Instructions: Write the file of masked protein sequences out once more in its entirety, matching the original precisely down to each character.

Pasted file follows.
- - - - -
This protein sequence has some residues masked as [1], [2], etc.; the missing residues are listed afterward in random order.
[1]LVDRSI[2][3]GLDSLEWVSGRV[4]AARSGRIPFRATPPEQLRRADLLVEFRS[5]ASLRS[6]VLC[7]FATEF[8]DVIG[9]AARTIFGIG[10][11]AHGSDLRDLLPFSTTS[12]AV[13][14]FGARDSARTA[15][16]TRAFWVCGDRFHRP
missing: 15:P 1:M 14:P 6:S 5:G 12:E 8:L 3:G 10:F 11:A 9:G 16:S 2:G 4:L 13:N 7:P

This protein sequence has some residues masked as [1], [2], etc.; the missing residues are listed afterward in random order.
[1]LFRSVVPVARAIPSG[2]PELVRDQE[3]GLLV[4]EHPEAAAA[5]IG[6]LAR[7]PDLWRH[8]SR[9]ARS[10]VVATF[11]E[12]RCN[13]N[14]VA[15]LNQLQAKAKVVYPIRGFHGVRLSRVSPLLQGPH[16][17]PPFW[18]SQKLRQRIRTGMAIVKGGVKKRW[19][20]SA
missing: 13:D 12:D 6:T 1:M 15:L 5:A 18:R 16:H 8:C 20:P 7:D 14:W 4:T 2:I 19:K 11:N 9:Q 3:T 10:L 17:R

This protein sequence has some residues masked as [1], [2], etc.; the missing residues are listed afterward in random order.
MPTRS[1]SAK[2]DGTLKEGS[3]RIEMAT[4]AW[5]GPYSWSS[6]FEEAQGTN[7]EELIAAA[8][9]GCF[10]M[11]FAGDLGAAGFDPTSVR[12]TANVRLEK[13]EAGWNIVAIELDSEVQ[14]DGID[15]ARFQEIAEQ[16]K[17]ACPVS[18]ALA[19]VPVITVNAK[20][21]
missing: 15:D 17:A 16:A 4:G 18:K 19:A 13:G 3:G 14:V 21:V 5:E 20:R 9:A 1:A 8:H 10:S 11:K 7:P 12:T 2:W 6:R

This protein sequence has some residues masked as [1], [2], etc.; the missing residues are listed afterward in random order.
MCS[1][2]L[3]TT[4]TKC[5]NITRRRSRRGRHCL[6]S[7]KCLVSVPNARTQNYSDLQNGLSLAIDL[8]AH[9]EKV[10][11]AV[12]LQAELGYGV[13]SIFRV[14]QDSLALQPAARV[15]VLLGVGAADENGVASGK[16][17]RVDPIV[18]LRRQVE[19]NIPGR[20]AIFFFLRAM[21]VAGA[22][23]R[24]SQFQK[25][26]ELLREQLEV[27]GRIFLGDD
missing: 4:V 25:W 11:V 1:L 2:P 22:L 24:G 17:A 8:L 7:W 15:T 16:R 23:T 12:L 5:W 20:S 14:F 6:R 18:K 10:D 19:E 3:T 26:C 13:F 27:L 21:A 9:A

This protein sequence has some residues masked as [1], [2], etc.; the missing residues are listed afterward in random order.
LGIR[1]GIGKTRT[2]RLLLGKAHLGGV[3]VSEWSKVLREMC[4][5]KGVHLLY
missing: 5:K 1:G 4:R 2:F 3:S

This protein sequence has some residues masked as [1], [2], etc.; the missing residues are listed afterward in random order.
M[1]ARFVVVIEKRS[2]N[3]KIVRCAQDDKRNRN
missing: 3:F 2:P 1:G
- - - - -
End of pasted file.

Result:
This protein sequence has some residues masked as [1], [2], etc.; the missing residues are listed afterward in random order.
[1]LVDRSI[2][3]GLDSLEWVSGRV[4]AARSGRIPFRATPPEQLRRADLLVEFRS[5]ASLRS[6]VLC[7]FATEF[8]DVIG[9]AARTIFGIG[10][11]AHGSDLRDLLPFSTTS[12]AV[13][14]FGARDSARTA[15][16]TRAFWVCGDRFHRP
missing: 15:P 1:M 14:P 6:S 5:G 12:E 8:L 3:G 10:F 11:A 9:G 16:S 2:G 4:L 13:N 7:P

This protein sequence has some residues masked as [1], [2], etc.; the missing residues are listed afterward in random order.
[1]LFRSVVPVARAIPSG[2]PELVRDQE[3]GLLV[4]EHPEAAAA[5]IG[6]LAR[7]PDLWRH[8]SR[9]ARS[10]VVATF[11]E[12]RCN[13]N[14]VA[15]LNQLQAKAKVVYPIRGFHGVRLSRVSPLLQGPH[16][17]PPFW[18]SQKLRQRIRTGMAIVKGGVKKRW[19][20]SA
missing: 13:D 12:D 6:T 1:M 15:L 5:A 18:R 16:H 8:C 20:P 7:D 14:W 4:T 2:I 19:K 11:N 9:Q 3:T 10:L 17:R

This protein sequence has some residues masked as [1], [2], etc.; the missing residues are listed afterward in random order.
MPTRS[1]SAK[2]DGTLKEGS[3]RIEMAT[4]AW[5]GPYSWSS[6]FEEAQGTN[7]EELIAAA[8][9]GCF[10]M[11]FAGDLGAAGFDPTSVR[12]TANVRLEK[13]EAGWNIVAIELDSEVQ[14]DGID[15]ARFQEIAEQ[16]K[17]ACPVS[18]ALA[19]VPVITVNAK[20][21]
missing: 15:D 17:A 16:A 4:G 18:K 19:A 13:G 3:G 14:V 21:V 5:E 20:R 9:A 1:A 8:H 10:S 11:K 7:P 12:T 2:W 6:R

This protein sequence has some residues masked as [1], [2], etc.; the missing residues are listed afterward in random order.
MCS[1][2]L[3]TT[4]TKC[5]NITRRRSRRGRHCL[6]S[7]KCLVSVPNARTQNYSDLQNGLSLAIDL[8]AH[9]EKV[10][11]AV[12]LQAELGYGV[13]SIFRV[14]QDSLALQPAARV[15]VLLGVGAADENGVASGK[16][17]RVDPIV[18]LRRQVE[19]NIPGR[20]AIFFFLRAM[21]VAGA[22][23]R[24]SQFQK[25][26]ELLREQLEV[27]GRIFLGDD
missing: 4:V 25:W 11:V 1:L 2:P 22:L 24:G 17:A 8:L 7:W 15:T 16:R 23:T 12:L 5:W 20:S 14:F 6:R 18:K 10:D 19:E 3:T 26:C 13:F 27:L 21:A 9:A

This protein sequence has some residues masked as [1], [2], etc.; the missing residues are listed afterward in random order.
LGIR[1]GIGKTRT[2]RLLLGKAHLGGV[3]VSEWSKVLREMC[4][5]KGVHLLY
missing: 5:K 1:G 4:R 2:F 3:S

This protein sequence has some residues masked as [1], [2], etc.; the missing residues are listed afterward in random order.
M[1]ARFVVVIEKRS[2]N[3]KIVRCAQDDKRNRN
missing: 3:F 2:P 1:G